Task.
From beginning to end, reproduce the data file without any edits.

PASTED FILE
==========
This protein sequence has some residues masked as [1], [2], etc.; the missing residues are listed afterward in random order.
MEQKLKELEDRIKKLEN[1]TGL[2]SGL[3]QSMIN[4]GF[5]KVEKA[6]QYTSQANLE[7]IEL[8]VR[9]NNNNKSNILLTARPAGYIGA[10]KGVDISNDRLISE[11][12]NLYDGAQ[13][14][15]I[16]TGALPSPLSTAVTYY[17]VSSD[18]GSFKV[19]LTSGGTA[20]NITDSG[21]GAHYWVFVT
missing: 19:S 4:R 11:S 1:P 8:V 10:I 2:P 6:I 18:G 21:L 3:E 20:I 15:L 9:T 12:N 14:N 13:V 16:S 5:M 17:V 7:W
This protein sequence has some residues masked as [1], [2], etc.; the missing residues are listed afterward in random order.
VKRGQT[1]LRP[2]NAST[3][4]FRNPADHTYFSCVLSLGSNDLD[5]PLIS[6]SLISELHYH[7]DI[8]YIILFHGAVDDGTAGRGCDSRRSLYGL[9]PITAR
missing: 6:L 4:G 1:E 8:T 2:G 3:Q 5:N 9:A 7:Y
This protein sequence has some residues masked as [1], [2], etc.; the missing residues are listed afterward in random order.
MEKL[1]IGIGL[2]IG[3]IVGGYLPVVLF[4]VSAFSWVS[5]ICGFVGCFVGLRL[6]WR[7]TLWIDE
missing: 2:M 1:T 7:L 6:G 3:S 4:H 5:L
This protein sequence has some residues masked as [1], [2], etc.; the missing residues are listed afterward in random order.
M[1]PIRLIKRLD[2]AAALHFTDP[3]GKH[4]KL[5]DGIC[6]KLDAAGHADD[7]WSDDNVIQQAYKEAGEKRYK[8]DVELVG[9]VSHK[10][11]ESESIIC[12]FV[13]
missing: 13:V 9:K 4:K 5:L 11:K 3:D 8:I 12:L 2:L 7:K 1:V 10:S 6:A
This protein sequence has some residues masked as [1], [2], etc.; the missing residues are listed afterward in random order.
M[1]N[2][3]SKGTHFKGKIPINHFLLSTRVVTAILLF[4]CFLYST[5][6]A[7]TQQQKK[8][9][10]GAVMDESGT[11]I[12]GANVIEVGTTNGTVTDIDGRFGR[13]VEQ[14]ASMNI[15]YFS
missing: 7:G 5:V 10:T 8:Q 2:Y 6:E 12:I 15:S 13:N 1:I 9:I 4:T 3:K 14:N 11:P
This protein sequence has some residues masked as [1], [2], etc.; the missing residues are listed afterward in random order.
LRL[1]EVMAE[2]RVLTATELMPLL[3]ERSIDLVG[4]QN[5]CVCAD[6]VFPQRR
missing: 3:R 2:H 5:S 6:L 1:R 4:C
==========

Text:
This protein sequence has some residues masked as [1], [2], etc.; the missing residues are listed afterward in random order.
MEQKLKELEDRIKKLEN[1]TGL[2]SGL[3]QSMIN[4]GF[5]KVEKA[6]QYTSQANLE[7]IEL[8]VR[9]NNNNKSNILLTARPAGYIGA[10]KGVDISNDRLISE[11][12]NLYDGAQ[13][14][15]I[16]TGALPSPLSTAVTYY[17]VSSD[18]GSFKV[19]LTSGGTA[20]NITDSG[21]GAHYWVFVT
missing: 19:S 4:R 11:S 1:P 8:V 10:I 2:P 6:I 18:G 21:L 3:E 20:I 15:L 9:T 12:N 14:N 13:V 16:S 5:M 17:V 7:W
This protein sequence has some residues masked as [1], [2], etc.; the missing residues are listed afterward in random order.
VKRGQT[1]LRP[2]NAST[3][4]FRNPADHTYFSCVLSLGSNDLD[5]PLIS[6]SLISELHYH[7]DI[8]YIILFHGAVDDGTAGRGCDSRRSLYGL[9]PITAR
missing: 6:L 4:G 1:E 8:T 2:G 3:Q 5:N 9:A 7:Y
This protein sequence has some residues masked as [1], [2], etc.; the missing residues are listed afterward in random order.
MEKL[1]IGIGL[2]IG[3]IVGGYLPVVLF[4]VSAFSWVS[5]ICGFVGCFVGLRL[6]WR[7]TLWIDE
missing: 2:M 1:T 7:L 6:G 3:S 4:H 5:L
This protein sequence has some residues masked as [1], [2], etc.; the missing residues are listed afterward in random order.
M[1]PIRLIKRLD[2]AAALHFTDP[3]GKH[4]KL[5]DGIC[6]KLDAAGHADD[7]WSDDNVIQQAYKEAGEKRYK[8]DVELVG[9]VSHK[10][11]ESESIIC[12]FV[13]
missing: 13:V 9:K 4:K 5:L 11:K 3:D 8:I 12:L 2:L 7:K 1:V 10:S 6:A
This protein sequence has some residues masked as [1], [2], etc.; the missing residues are listed afterward in random order.
M[1]N[2][3]SKGTHFKGKIPINHFLLSTRVVTAILLF[4]CFLYST[5][6]A[7]TQQQKK[8][9][10]GAVMDESGT[11]I[12]GANVIEVGTTNGTVTDIDGRFGR[13]VEQ[14]ASMNI[15]YFS
missing: 7:G 5:V 10:T 8:Q 2:Y 6:E 12:I 15:S 13:N 1:I 9:I 4:T 3:K 14:N 11:P
This protein sequence has some residues masked as [1], [2], etc.; the missing residues are listed afterward in random order.
LRL[1]EVMAE[2]RVLTATELMPLL[3]ERSIDLVG[4]QN[5]CVCAD[6]VFPQRR
missing: 3:R 2:H 5:S 6:L 1:R 4:C